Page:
Thursday, August 01, 2013

A Warranted Ecumenical Gesture?

Been doing some cleaning, and was flipping through the Winter 1997/98 issue of Company. From the article "Gospel First," By Fr. Keith Pecklers, SJ:
During the archbishop of Canterbury's visit to the Vatican in 1996, the press chose to make women's ordination the hot issue between the pope and the archbishop. This was not the case. What was the case was a visible, tangible warmth between the two, evident in the pope's unexpected invitation to Dr. George Carey and his wife, Eileen, to join him for lunch in his apartment.

The press also missed the symbolic significance of the exchange of gifts between the two Church leaders. The archbishop presented the Holy Father with a communion box engraved with the cross of Canterbury, while the pope presented the archbishop with a gold bishop's cross--the same presented to Roman Catholic archbishops during their Ad Limina Apostolorum visits. He gave other Anglican bishops the same silver cross he gives to Roman Catholic bishops.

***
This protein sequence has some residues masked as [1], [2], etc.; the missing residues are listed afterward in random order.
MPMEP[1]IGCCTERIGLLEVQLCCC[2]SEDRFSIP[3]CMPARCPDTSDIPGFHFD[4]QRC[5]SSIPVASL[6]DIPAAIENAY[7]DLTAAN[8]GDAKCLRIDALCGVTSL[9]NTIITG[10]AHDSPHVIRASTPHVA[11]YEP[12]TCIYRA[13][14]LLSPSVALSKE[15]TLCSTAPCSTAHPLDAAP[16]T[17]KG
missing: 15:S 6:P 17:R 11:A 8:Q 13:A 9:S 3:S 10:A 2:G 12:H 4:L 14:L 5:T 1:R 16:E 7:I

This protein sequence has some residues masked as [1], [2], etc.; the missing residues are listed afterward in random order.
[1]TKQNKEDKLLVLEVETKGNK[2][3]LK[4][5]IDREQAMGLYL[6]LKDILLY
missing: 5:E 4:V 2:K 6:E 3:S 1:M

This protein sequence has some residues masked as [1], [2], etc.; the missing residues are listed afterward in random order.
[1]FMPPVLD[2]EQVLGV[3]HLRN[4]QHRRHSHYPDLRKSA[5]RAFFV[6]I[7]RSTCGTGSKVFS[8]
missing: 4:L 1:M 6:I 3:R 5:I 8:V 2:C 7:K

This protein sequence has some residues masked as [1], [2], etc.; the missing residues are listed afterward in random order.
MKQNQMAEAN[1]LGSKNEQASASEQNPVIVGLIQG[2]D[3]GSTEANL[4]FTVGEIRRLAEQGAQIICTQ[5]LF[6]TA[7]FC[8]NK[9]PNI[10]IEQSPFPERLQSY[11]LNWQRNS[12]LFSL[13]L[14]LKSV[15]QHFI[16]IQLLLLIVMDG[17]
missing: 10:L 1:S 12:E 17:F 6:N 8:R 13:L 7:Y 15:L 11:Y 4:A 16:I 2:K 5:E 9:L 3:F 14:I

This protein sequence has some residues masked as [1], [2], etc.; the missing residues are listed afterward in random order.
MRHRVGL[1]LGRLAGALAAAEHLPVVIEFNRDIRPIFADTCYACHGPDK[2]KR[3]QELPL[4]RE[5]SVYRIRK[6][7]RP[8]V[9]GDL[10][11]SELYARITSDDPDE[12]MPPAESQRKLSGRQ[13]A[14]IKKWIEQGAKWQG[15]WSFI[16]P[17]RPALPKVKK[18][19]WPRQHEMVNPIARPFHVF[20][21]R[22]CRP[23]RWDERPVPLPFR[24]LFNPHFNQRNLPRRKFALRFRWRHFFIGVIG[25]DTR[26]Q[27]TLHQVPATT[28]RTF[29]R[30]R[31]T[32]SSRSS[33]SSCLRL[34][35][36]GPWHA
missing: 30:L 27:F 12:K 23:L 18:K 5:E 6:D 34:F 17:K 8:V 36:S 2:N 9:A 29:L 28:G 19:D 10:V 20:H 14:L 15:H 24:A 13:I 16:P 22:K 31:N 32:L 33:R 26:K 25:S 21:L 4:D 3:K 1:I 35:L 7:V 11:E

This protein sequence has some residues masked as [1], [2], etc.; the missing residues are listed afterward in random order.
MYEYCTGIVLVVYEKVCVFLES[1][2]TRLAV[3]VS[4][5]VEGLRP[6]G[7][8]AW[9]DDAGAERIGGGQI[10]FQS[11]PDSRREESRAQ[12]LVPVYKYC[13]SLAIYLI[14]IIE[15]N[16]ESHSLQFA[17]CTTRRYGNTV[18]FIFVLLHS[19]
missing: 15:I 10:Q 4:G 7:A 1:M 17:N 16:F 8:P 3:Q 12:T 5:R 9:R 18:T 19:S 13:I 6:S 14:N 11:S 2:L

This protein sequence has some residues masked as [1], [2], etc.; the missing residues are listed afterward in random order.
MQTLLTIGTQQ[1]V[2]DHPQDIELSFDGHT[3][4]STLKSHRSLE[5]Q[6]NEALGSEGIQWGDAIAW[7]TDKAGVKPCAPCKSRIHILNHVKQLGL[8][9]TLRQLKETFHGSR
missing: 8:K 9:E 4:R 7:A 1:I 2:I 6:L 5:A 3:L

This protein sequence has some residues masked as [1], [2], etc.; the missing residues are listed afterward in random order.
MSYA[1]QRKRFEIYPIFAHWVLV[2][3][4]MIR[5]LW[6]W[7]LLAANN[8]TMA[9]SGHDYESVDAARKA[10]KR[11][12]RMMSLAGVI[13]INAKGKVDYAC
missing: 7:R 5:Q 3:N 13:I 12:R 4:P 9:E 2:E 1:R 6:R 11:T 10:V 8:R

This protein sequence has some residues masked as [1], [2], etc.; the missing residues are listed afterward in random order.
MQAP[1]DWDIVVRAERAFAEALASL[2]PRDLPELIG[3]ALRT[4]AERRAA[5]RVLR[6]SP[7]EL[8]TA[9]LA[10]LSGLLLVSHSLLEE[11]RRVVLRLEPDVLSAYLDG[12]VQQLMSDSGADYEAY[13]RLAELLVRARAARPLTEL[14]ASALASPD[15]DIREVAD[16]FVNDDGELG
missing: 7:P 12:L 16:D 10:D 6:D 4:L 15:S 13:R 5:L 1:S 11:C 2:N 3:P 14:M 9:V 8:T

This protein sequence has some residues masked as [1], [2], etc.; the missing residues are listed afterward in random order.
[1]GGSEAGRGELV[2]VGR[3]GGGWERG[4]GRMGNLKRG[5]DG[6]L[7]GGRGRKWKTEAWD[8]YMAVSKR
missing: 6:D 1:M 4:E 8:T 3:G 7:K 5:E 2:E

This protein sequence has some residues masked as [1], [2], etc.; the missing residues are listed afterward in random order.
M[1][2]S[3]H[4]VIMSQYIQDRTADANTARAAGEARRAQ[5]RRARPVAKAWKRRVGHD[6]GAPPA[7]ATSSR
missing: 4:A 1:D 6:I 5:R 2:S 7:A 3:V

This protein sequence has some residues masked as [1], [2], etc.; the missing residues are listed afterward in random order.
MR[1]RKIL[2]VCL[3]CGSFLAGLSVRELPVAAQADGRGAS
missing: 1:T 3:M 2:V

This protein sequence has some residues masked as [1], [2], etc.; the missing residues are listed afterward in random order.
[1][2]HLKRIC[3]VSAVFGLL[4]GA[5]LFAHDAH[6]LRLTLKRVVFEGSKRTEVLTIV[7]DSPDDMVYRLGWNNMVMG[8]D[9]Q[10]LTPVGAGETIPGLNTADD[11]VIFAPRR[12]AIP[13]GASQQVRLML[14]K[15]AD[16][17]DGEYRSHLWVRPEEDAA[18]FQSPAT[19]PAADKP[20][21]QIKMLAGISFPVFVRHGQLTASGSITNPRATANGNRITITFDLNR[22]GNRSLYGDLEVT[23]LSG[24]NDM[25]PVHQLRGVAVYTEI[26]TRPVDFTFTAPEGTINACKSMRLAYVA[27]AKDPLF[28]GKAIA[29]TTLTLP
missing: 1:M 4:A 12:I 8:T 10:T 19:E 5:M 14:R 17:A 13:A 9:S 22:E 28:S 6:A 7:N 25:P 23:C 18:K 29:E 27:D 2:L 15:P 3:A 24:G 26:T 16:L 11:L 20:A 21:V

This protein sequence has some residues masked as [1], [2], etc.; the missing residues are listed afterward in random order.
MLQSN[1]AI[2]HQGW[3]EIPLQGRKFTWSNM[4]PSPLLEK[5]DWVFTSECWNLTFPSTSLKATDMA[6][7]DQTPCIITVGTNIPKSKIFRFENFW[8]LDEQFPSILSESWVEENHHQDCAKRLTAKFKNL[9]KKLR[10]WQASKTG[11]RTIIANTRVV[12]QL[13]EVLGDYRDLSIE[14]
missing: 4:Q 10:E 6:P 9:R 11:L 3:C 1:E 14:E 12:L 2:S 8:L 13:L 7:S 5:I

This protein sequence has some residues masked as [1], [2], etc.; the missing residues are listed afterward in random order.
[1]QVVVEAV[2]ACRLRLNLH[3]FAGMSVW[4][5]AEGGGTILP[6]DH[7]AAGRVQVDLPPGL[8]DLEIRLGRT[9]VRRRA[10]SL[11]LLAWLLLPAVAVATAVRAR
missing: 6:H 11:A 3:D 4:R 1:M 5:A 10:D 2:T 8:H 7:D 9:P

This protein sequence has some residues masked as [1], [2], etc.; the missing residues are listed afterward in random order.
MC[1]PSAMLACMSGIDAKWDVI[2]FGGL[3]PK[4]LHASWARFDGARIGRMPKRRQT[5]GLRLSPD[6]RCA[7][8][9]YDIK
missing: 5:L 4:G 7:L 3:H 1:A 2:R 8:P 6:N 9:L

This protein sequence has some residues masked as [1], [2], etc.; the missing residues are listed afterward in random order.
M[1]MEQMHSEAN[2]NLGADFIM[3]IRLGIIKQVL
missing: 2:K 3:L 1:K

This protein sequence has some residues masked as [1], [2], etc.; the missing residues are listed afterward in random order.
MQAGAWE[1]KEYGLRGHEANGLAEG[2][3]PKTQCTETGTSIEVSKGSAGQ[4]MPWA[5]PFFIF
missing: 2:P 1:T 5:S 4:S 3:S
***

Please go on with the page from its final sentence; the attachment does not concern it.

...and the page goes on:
At the ecumenical Evening Prayer held at the Church of San Gregorio, the archbishop of Canterbury was prepared to wear tradition choir dress--cassock and surplice--as his predecessors had done, so as not to upstage the pope dressed in mitre and cope. (The former is the arched hat worn by bishops and abbots; the latter the cape worn over alb and stole.) Instead, the Vatican sent word that Dr. Carey was to vest in mitre and cope and that his wife was to walk in the processions. In a city where nothing is without symbolic significance, these acts on the part of the Vatican were extraordinary.
A complementary perspective offered by a Roman-rite priest to the article by Fr. Maximos: Do Homosexuals Exist? Or, Where Do We Go From Here? by Fr. Hugh Barbour

Why Boys Will Not Be Boys & Other Consequences of the Sexual Revolution

First Things: Celibacy in Context by Maximos Davies
It seems that the one thing everyone knows about the Eastern Churches is that “they have married priests.” Unfortunately, this often seems to be the only thing many people know about Eastern Christianity. What does not seem to be widely understood is that the Eastern Churches have very distinct theological, liturgical, and spiritual cultures in which the practice of ordaining married men to the priesthood (but not to the episcopate) must be understood. If Western Catholics want to use the example of the Eastern Churches as a guide for their own situation it is imperative that they understand how a married clergy fits into this unique Church culture.